Several groups, over 100 students under investigation for coronavirus violations
September 3, 2020
More than 100 students and several groups are under investigation by the University for violations in regards to COVID-19, University officials said Monday.
Two students and one fraternity have been suspended and 11 groups and 119 students are under investigation, according to Stephen P. Bryan, associate vice chancellor and dean of student support and advocacy.
Anyone who tests positive for COVID-19 should isolate for at least 10 days before they get tested again. However, some are getting tested multiple times throughout those 10 days in hopes of getting a negative result, said Awais Vaid, Champaign-Urbana Public Health District deputy administrator in Monday’s Senate Executive Committee meeting.
According to WCIA, the fraternity that was suspended was the Pi Kappa Phi fraternity. It was placed on interim suspension after a party this past weekend.
WCIA also reported that the two students suspended were also placed on interim suspension. One was suspended for hosting a large party, while the other was in violation of a quarantine order.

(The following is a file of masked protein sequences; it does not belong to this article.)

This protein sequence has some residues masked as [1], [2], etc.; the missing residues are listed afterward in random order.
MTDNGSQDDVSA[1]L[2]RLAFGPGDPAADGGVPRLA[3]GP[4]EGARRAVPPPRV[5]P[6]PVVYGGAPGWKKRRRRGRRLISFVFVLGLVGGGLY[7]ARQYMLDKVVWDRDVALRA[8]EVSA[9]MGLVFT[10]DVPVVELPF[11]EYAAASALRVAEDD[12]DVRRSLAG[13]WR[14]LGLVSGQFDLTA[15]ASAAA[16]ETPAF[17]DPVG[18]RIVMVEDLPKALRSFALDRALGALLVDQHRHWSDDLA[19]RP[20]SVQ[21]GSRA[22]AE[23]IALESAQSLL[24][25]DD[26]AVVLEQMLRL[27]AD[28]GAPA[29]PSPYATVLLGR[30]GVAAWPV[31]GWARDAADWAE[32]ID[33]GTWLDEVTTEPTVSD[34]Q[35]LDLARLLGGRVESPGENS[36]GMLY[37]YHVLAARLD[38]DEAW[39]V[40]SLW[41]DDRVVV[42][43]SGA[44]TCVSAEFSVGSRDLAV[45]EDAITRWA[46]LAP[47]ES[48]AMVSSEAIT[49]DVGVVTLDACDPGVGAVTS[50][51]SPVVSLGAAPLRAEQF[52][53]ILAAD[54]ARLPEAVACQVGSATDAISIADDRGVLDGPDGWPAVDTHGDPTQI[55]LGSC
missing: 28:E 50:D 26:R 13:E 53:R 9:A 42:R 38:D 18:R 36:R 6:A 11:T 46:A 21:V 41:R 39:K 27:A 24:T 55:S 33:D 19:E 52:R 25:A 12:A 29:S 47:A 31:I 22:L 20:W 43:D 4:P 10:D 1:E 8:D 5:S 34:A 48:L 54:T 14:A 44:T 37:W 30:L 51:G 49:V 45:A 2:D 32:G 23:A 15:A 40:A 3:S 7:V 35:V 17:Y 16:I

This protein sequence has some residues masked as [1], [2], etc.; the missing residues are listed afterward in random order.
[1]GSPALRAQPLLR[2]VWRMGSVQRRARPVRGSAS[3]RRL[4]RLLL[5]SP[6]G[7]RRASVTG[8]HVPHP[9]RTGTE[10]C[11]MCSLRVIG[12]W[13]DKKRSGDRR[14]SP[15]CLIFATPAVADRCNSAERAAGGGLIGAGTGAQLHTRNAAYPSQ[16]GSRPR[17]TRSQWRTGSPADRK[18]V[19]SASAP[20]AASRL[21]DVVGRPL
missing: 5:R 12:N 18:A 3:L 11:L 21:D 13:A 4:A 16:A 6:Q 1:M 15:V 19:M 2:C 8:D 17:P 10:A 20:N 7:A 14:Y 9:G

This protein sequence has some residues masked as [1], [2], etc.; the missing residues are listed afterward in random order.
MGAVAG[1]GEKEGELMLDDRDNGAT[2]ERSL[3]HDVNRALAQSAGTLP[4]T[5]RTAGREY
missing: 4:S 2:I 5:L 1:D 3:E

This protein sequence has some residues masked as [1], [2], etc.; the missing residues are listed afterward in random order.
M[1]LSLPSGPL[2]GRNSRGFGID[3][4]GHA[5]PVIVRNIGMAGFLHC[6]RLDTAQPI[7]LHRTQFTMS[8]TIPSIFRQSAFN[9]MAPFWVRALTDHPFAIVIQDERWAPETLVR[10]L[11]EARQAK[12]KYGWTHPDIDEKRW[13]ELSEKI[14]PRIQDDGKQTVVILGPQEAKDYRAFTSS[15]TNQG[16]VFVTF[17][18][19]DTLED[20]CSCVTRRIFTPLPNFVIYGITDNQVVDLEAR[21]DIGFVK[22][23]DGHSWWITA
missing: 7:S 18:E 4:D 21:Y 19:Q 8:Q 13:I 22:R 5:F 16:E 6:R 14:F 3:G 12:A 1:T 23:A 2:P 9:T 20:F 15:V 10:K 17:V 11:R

Since Aug. 16, there have been 182,060 tests and 1,013 individual cases.
“The university has been working very closely with the Champaign-Urbana Public Health District (CUPHD), which guides the local response based on the specific situation in our community. We also work very closely with the mayors of Champaign and Urbana, and we have met with bar owners on the local approach,” Chancellor Robert Jones told The Daily Illini.
University officials confirmed 80 people with COVID-19 are isolated in on-campus isolation beds, with 93 beds still available.
About 179 students are in isolation off-campus while 223 are in quarantine, the News-Gazette stated.
“The models predict the highest number of positive cases in the first two weeks of the semester. This shows that the number of cases is rising because of individuals coming to the campus who were already infected, not because there is community spread on our campus. This is a very important distinction,” Jones told The Daily Illini.
Jones also told The News-Gazette that the data will influence the decision of whether or not the University will move to online-only classes.